“If I were to run, I’d run as a Republican. They’re the dumbest group of voters in the country. They believe anything on Fox News. I could lie and they’d still eat it up. I bet my numbers would be terrific.”
Going on YouTube to find the video now returns zero results. Searching Facebook where it was initially shared returns the same thing. Yet these searches harbor hundreds of comments from other people stating that they too have seen the video which has seemingly gone missing, as seen here: https://www.youtube.com/watch?v=AZtfSIgsH1o, and here: https://www.youtube.com/watch?v=-NtE8GISBhM , etc.
Which raises the following questions:
- Why aren't all of Trumps full interviews available anywhere? 3 minute clips of Oprah are cute, but not full factual interviews. (copyright arguments would be waived as the information now falls under fair use: http://fairuse.stanford.edu/overview/fair-use/four-factors/, however YouTube takes things down at anyones request as their system is so broken it spawned numerous protests that even got the CEOs attention (#WTFU, #MakeYouTubeGreatAgain, etc.))
- If YouTube's claim system is this easily exploitable and copyright was stopping Oprah, Howard Stern and the like from being uploaded, why are selective parts from those interviews that paint Trump in a positive light the only ones allowed to stay? Last time I checked, Fair Use for things like educational purposes didn't just cover the parts of them that make someone look good (see: Coke/Pepsi branding laws in movies.)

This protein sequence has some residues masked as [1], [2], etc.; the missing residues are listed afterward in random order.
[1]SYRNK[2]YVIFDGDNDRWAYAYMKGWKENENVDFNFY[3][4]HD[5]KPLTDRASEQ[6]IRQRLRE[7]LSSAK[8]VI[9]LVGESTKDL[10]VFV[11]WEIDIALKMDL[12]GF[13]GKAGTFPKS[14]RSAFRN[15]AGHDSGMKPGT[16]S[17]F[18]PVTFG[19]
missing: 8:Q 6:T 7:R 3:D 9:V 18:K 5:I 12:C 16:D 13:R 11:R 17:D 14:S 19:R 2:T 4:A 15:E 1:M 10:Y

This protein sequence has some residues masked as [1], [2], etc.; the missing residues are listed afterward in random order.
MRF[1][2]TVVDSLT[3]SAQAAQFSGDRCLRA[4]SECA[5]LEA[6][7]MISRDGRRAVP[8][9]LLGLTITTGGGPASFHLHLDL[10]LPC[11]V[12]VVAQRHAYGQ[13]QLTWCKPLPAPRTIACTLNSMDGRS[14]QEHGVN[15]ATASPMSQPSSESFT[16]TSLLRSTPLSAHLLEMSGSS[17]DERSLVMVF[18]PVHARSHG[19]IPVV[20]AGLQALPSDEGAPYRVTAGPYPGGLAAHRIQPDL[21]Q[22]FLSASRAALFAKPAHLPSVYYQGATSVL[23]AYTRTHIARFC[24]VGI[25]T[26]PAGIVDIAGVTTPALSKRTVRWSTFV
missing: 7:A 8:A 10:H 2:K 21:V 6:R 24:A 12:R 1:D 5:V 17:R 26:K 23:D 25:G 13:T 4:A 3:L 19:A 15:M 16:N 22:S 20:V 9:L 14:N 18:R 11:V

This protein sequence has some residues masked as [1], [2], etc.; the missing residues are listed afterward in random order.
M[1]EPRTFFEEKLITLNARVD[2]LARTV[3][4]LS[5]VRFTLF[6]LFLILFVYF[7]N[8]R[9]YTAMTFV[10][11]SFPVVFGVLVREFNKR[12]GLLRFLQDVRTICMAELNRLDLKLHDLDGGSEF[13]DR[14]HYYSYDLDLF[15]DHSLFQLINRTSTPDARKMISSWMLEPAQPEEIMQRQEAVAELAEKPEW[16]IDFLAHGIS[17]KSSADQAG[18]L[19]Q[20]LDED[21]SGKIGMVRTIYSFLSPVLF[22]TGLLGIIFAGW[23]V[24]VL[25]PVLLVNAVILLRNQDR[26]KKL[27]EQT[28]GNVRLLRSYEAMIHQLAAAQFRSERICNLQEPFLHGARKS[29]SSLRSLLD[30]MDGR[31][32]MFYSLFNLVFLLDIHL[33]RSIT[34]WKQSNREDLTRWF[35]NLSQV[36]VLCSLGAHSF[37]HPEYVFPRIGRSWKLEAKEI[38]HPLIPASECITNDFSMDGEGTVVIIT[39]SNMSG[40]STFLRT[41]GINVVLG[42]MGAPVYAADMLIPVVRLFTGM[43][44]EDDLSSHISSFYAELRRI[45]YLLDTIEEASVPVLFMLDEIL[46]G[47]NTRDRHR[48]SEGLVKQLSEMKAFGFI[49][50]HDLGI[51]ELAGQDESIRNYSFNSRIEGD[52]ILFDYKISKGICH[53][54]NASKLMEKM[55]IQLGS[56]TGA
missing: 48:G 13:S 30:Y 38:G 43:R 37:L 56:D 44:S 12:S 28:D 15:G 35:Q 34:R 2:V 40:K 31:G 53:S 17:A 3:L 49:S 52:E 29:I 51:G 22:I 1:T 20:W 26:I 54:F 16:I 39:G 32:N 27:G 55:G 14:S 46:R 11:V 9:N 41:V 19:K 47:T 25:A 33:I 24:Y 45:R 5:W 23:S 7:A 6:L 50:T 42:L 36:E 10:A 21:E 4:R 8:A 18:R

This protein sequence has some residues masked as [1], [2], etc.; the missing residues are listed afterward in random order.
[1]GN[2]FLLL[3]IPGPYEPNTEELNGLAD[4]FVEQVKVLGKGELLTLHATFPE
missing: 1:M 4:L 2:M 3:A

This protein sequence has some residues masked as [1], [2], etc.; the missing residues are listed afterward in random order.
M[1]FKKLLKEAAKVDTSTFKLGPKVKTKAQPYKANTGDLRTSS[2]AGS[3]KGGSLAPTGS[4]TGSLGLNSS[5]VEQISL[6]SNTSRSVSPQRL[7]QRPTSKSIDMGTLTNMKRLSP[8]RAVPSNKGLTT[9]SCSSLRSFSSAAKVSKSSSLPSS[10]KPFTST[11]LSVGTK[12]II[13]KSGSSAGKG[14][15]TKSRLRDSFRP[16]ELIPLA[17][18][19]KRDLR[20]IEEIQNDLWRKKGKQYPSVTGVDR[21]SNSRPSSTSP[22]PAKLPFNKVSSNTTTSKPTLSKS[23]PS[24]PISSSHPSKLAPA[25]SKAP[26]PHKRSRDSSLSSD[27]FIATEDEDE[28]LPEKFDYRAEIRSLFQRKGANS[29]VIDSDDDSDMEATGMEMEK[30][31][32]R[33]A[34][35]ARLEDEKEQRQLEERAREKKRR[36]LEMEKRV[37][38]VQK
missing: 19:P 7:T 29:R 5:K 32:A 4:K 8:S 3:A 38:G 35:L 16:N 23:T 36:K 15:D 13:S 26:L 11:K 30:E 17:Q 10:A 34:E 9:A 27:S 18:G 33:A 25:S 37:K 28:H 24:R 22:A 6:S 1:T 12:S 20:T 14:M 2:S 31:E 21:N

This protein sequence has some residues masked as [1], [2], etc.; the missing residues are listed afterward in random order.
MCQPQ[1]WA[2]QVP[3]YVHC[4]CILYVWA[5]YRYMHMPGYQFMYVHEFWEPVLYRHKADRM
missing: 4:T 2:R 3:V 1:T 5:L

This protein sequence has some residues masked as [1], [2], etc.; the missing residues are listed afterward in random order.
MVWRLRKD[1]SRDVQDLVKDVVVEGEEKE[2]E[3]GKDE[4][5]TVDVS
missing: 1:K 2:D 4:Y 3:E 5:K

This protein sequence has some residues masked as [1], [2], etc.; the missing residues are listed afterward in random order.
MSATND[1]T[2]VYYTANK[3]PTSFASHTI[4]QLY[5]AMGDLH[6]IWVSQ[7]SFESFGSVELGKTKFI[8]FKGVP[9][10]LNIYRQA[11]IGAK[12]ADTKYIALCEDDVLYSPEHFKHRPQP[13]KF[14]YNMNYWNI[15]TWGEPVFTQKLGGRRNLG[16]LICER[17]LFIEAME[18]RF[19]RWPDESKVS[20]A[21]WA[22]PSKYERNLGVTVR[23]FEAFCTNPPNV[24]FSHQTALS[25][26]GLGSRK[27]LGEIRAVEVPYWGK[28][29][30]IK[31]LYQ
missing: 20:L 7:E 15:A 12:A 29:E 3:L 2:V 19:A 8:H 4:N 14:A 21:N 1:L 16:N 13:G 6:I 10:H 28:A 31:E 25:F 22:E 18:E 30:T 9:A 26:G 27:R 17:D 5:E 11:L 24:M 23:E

- Why is the quote in question suddenly being attributed to People Magazine when the words were spoken on video?
- Why, if the video does hopefully turn up, were Google's search results hiding everything as far back as 1993?
- Why again, if the quote supposedly came from People Magazine, is - "Trump republicans ...'are stupid'" - the number one most-searched autocomplete result on YouTube, the place people go to find videos?
- The idea that a video is being copyright flagged on both YouTube and Facebook the instant it's uploaded is not out of the realm of possibility. There's a reason finding SNL clips is so hard.
- The misattribution of the quote (to People Magazine, instead of the original videos source) is a tactic that has been around for decades used to fool people into thinking something didn't happen/wasn't true and - it's more important purpose - to stop people who actually do their research from researching the given subject further and deter them from finding out what truly happened.
- The obvious argument that Trump calling people names is virtually his campaign slogan at this point so the idea of him saying something that harsh/that way is absolutely within said realm of possibility.
- The peculiar fact that it appears as if no one has even raised the question of whether or not the quote was true on Reddit.
- And arguably the biggest issue, of whether or not the ecosystems involved (YouTube, Google, Facebook...) have become closed enough - and the public has become comfortable enough - to truly let something "disappear" in 2016. (Shoutouts to /r/news.)